There's nothing that can remedy a bad situation in baseball quite like good starting pitching. Except, that is, great starting pitching.
That's what the Pirates got from Gerrit Cole last night.
The Pirates were a team in desperate need of a pick-me-up and there was Cole, the rookie, to do what the veterans on the pitching staff could not do. In the biggest stage of his brief MLB career, Cole came through with his best performance.
In seven innings, he held the Texas Rangers to no runs and three hits while walking two and striking out a career-high nine.
The performance enabled the Pirates to end a four-game losing streak with a 1-0 win that put some light back in their season, which had turned ugly in the past month.
The Pirates got the only run they needed in the seventh, when with two outs, Marlon Byrd doubled and scored on a double by Pedro Alvarez. Tony Watson pitched a 1-2-3 eighth and Mark Melancon, after allowing a two-out single in the ninth, earned the save.
The win moved the Pirates to within one game of first-place St. Louis, which was idle, and put one game between them and the Cincinnati Reds, who lost last night.
In just about everything you'll read about this game, there will be praise for Cole, the bullpen, Alvarez and Byrd. It's unlikely anyone will mention manager Clint Hurdle. After all, what did he do?
But when the Pirates lose, Hurdle often takes the brunt of the criticism, although, as in victory, he doesn't have an impact on the outcome that anywhere approaches that of the players.
Why are coaches/managers always thrown under the bus when a team loses, yet rarely given credit in victory?
When the Pirates were the darlings of Pittsburgh and being appreciated around the country as they were compiling the best record in MLB and had a four-game lead in the NL Central, there rarely was much credit given to Hurdle. There was praise all around for the players making the biggest contributions -- Andrew McCutchen, Russell Martin, Francisco Liriano, A.J. Burnett, Jason Grilli, Mark Melancon, to name a few. Pitching coach Ray Searage received more praise than Hurdle.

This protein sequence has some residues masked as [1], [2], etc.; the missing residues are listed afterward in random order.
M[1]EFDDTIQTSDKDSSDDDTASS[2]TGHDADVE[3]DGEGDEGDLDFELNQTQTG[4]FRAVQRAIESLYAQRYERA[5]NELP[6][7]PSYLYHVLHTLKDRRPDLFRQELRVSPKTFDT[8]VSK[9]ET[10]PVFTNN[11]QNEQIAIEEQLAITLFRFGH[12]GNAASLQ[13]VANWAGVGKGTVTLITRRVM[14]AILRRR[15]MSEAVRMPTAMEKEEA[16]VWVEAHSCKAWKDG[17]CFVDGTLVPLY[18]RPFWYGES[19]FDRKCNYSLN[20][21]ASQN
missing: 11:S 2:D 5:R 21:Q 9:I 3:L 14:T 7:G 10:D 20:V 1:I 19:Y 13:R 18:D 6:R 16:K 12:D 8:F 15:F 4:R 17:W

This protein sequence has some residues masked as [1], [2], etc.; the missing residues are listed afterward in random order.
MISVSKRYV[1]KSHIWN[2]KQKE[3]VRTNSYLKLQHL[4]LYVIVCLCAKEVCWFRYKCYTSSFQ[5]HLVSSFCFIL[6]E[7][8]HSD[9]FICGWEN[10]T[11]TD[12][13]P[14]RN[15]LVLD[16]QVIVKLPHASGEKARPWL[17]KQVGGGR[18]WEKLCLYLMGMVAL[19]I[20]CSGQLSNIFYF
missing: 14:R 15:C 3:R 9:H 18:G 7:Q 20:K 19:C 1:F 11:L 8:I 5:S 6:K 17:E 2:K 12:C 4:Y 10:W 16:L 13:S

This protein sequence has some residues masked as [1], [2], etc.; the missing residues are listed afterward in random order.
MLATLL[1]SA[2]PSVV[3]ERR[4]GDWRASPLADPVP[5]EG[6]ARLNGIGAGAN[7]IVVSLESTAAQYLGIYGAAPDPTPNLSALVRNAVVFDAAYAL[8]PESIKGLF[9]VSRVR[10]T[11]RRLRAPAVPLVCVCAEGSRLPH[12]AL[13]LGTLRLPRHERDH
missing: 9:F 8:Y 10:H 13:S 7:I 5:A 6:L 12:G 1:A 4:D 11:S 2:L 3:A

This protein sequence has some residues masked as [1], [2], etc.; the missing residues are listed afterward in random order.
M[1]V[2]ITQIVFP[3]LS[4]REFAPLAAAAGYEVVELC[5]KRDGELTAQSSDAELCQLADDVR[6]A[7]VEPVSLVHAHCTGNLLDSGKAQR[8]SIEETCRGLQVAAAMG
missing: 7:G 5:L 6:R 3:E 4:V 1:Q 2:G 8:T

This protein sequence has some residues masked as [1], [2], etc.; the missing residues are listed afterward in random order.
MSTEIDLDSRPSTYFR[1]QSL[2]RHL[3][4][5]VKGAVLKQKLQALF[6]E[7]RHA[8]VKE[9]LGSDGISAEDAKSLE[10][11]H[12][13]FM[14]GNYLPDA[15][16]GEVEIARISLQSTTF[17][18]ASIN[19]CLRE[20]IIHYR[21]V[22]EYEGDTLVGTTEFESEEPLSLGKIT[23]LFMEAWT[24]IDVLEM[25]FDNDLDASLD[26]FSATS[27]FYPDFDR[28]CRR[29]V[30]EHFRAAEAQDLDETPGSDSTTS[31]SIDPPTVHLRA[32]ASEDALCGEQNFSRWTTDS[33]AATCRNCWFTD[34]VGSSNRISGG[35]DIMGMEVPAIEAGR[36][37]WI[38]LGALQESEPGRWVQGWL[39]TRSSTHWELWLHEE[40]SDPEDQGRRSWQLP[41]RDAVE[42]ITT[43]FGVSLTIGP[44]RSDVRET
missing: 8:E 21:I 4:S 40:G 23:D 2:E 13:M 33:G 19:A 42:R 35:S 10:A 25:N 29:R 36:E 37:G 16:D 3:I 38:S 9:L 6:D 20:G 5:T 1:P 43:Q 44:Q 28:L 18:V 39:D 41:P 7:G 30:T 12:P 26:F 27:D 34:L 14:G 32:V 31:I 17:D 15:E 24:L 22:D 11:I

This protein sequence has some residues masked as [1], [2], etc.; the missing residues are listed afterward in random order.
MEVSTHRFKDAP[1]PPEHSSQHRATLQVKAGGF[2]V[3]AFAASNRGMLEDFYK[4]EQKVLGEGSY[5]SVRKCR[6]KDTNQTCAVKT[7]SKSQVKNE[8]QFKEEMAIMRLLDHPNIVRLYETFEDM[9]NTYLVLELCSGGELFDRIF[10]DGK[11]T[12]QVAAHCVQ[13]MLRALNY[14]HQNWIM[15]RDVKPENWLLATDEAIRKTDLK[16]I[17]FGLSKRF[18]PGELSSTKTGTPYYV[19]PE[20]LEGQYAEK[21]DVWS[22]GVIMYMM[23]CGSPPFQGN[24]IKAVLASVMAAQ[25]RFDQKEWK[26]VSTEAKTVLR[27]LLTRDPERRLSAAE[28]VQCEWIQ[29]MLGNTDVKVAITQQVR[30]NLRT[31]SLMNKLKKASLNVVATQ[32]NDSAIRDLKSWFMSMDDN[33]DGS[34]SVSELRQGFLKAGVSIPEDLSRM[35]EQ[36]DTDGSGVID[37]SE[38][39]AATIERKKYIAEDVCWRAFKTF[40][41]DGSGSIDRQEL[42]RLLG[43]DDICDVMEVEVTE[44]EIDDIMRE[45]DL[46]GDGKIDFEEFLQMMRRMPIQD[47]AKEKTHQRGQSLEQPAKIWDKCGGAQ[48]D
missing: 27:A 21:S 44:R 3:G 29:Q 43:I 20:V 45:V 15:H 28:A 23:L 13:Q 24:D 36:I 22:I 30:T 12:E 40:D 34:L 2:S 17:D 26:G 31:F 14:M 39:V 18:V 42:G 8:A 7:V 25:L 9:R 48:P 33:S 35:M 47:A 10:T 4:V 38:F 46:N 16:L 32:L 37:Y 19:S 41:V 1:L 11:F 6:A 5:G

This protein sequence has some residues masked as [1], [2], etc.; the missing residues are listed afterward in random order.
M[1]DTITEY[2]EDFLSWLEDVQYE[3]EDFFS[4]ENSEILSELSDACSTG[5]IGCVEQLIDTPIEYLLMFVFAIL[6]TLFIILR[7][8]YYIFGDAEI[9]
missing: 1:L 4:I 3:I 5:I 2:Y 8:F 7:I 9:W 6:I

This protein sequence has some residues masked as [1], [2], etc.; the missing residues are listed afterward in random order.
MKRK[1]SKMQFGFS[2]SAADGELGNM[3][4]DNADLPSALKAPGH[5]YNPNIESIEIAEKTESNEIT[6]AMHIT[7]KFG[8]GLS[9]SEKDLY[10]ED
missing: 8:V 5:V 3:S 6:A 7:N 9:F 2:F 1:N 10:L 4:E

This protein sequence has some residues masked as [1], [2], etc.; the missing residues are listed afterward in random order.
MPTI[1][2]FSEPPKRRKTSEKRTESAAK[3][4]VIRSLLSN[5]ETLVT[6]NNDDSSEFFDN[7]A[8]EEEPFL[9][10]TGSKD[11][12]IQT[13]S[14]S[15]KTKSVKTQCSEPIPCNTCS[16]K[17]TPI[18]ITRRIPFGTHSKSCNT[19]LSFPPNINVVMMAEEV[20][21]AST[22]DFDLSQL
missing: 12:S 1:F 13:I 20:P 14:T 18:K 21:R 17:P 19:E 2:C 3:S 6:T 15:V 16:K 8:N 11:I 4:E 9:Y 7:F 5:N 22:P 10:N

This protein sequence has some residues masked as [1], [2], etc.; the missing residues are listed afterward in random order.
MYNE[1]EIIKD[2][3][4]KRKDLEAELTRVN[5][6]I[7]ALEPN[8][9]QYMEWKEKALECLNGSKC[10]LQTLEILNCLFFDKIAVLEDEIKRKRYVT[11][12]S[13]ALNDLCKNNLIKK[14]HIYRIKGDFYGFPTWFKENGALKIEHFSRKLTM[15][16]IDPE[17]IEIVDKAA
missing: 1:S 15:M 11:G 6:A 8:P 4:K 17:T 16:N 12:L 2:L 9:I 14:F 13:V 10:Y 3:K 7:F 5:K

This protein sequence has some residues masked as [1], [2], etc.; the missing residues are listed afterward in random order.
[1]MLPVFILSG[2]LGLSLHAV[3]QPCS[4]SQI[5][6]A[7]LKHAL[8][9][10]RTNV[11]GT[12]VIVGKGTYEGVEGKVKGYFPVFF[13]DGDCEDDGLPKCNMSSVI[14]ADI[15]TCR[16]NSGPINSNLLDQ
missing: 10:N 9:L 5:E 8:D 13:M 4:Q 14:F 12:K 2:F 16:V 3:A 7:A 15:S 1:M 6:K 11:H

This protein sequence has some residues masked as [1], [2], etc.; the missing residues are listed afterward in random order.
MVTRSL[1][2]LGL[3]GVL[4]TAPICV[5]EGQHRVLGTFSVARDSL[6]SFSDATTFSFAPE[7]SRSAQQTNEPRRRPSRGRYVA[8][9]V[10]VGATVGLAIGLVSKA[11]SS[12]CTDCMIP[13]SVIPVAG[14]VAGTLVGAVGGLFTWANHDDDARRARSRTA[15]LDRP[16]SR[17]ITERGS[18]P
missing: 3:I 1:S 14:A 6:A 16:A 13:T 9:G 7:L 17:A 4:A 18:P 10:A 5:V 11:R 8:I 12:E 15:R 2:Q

But once the team started losing with too much regularity -- beginning in early August -- almost everyone was pointing the finger of blame at the manager.
The deterioration in the starting pitching, perhaps the greatest cause for the team's decline, has little to do with Hurdle. The mysterious in-and-out performances of Francisco Liriano do not rest with Hurdle. Nor do the sudden inconsistency of A.J. Burnett or the stinker Charlie Morton threw Sunday at St. Louis.
Hurdle has made some strategical gaffes -- as do all managers -- but they have played a minscule role in the team's declline. The Pirates are not slumping because of strategy, they are slumping because of performance. It might be successfully argued that Hurdle has something to do with performance, but if he does it is a small part. Performance rests mainly with the players, not the manager.
If the pitcher were as good in the second half as they were in the first, the Pirates would be leading the NL Central.
Before the All-Star Game the Pirates were first in the National League in ERA (3.07), second in WHIP (1.18) and first in BAA (.225). Since the All-Star Game there are sixth in ERA (3.78), 11th in WHIP (1.35) and 13th in BAA (.263).
How is Hurdle responsible for the batting-average against going from .225 to .263?
Some would have Hurdle racing up and down the dugout during the game exhorting his men on to greater deeds? That's not his job. There's a lot of strategy taking place in a baseball game and the wise manager is one who concentrates on that and not on in-game motivational technique.
Think of some of the best managers of this era or ones from the past: Danny Murtaugh, Walter Alston, Jim Leyland, Joe Torre, Tony La Russa. They sat in the dugout and concentrated on the game. They were doing their job.
If players making an average salary of close to $3 million need in-game motivation, they're in the wrong business.
The Pirates chances of success in the postseason are not bright based on their 12-17 record since going 26 games over .500 in early August.
If this slide continues, the blame does not belong with Hurdle and most certainly does not belong with general manager Neal Huntinton, who has done all that could be expected of him.
The blame, just as does the credit, rests squarely on the shoulders of the players.